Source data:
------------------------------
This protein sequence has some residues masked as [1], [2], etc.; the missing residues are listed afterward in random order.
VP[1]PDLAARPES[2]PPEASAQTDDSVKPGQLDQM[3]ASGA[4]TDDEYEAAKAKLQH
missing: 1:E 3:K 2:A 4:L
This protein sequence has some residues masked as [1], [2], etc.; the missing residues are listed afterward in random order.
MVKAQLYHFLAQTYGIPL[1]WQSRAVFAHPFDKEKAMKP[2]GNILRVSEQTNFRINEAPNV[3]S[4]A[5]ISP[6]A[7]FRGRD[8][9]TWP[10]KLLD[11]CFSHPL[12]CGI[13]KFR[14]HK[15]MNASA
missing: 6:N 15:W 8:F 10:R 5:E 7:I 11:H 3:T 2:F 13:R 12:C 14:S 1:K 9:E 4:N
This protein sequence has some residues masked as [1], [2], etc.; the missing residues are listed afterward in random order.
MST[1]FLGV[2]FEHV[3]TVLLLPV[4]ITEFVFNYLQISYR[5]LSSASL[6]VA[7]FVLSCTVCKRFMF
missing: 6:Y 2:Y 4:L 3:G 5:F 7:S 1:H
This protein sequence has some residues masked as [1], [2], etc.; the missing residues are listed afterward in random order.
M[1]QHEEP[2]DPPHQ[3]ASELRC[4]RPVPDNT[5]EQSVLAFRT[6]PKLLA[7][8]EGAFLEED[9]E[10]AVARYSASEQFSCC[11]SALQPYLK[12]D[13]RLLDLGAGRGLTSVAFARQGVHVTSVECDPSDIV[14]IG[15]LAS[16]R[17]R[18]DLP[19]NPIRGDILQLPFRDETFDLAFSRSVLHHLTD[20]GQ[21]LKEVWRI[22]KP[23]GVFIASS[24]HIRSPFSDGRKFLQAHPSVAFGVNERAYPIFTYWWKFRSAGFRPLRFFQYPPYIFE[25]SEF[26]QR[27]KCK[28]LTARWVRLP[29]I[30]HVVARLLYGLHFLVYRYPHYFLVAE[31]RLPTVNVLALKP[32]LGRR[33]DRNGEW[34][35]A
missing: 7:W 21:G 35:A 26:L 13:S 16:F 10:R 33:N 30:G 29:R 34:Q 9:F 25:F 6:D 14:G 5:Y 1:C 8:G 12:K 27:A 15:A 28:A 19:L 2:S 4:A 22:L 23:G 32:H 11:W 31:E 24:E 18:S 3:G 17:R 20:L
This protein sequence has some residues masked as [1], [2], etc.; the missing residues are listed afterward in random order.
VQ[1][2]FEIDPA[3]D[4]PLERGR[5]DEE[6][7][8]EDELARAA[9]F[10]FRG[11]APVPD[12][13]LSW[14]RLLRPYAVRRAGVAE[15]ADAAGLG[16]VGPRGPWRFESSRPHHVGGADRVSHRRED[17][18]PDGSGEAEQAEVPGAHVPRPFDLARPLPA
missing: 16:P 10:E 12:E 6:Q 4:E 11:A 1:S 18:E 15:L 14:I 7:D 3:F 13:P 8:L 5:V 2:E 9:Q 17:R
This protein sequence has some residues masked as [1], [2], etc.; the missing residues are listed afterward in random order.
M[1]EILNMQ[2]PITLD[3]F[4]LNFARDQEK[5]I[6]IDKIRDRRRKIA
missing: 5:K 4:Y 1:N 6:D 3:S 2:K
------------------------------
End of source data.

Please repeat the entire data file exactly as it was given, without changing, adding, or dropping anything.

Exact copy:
This protein sequence has some residues masked as [1], [2], etc.; the missing residues are listed afterward in random order.
VP[1]PDLAARPES[2]PPEASAQTDDSVKPGQLDQM[3]ASGA[4]TDDEYEAAKAKLQH
missing: 1:E 3:K 2:A 4:L
This protein sequence has some residues masked as [1], [2], etc.; the missing residues are listed afterward in random order.
MVKAQLYHFLAQTYGIPL[1]WQSRAVFAHPFDKEKAMKP[2]GNILRVSEQTNFRINEAPNV[3]S[4]A[5]ISP[6]A[7]FRGRD[8][9]TWP[10]KLLD[11]CFSHPL[12]CGI[13]KFR[14]HK[15]MNASA
missing: 6:N 15:W 8:F 10:R 5:E 7:I 11:H 3:T 2:F 13:R 12:C 14:S 1:K 9:E 4:N
This protein sequence has some residues masked as [1], [2], etc.; the missing residues are listed afterward in random order.
MST[1]FLGV[2]FEHV[3]TVLLLPV[4]ITEFVFNYLQISYR[5]LSSASL[6]VA[7]FVLSCTVCKRFMF
missing: 6:Y 2:Y 4:L 3:G 5:F 7:S 1:H
This protein sequence has some residues masked as [1], [2], etc.; the missing residues are listed afterward in random order.
M[1]QHEEP[2]DPPHQ[3]ASELRC[4]RPVPDNT[5]EQSVLAFRT[6]PKLLA[7][8]EGAFLEED[9]E[10]AVARYSASEQFSCC[11]SALQPYLK[12]D[13]RLLDLGAGRGLTSVAFARQGVHVTSVECDPSDIV[14]IG[15]LAS[16]R[17]R[18]DLP[19]NPIRGDILQLPFRDETFDLAFSRSVLHHLTD[20]GQ[21]LKEVWRI[22]KP[23]GVFIASS[24]HIRSPFSDGRKFLQAHPSVAFGVNERAYPIFTYWWKFRSAGFRPLRFFQYPPYIFE[25]SEF[26]QR[27]KCK[28]LTARWVRLP[29]I[30]HVVARLLYGLHFLVYRYPHYFLVAE[31]RLPTVNVLALKP[32]LGRR[33]DRNGEW[34][35]A
missing: 7:W 21:G 35:A 26:L 13:S 16:F 10:R 33:N 30:G 29:R 34:Q 9:F 25:F 6:D 14:G 5:Y 1:C 8:G 12:K 27:A 15:A 28:A 19:L 2:S 4:A 22:L 23:G 32:H 11:W 31:E 24:E 18:S 3:G 17:R 20:L
This protein sequence has some residues masked as [1], [2], etc.; the missing residues are listed afterward in random order.
VQ[1][2]FEIDPA[3]D[4]PLERGR[5]DEE[6][7][8]EDELARAA[9]F[10]FRG[11]APVPD[12][13]LSW[14]RLLRPYAVRRAGVAE[15]ADAAGLG[16]VGPRGPWRFESSRPHHVGGADRVSHRRED[17][18]PDGSGEAEQAEVPGAHVPRPFDLARPLPA
missing: 16:P 10:E 12:E 6:Q 4:E 11:A 1:S 18:E 15:L 14:I 7:D 3:F 13:P 8:L 5:V 2:E 9:Q 17:R
This protein sequence has some residues masked as [1], [2], etc.; the missing residues are listed afterward in random order.
M[1]EILNMQ[2]PITLD[3]F[4]LNFARDQEK[5]I[6]IDKIRDRRRKIA
missing: 5:K 4:Y 1:N 6:D 3:S 2:K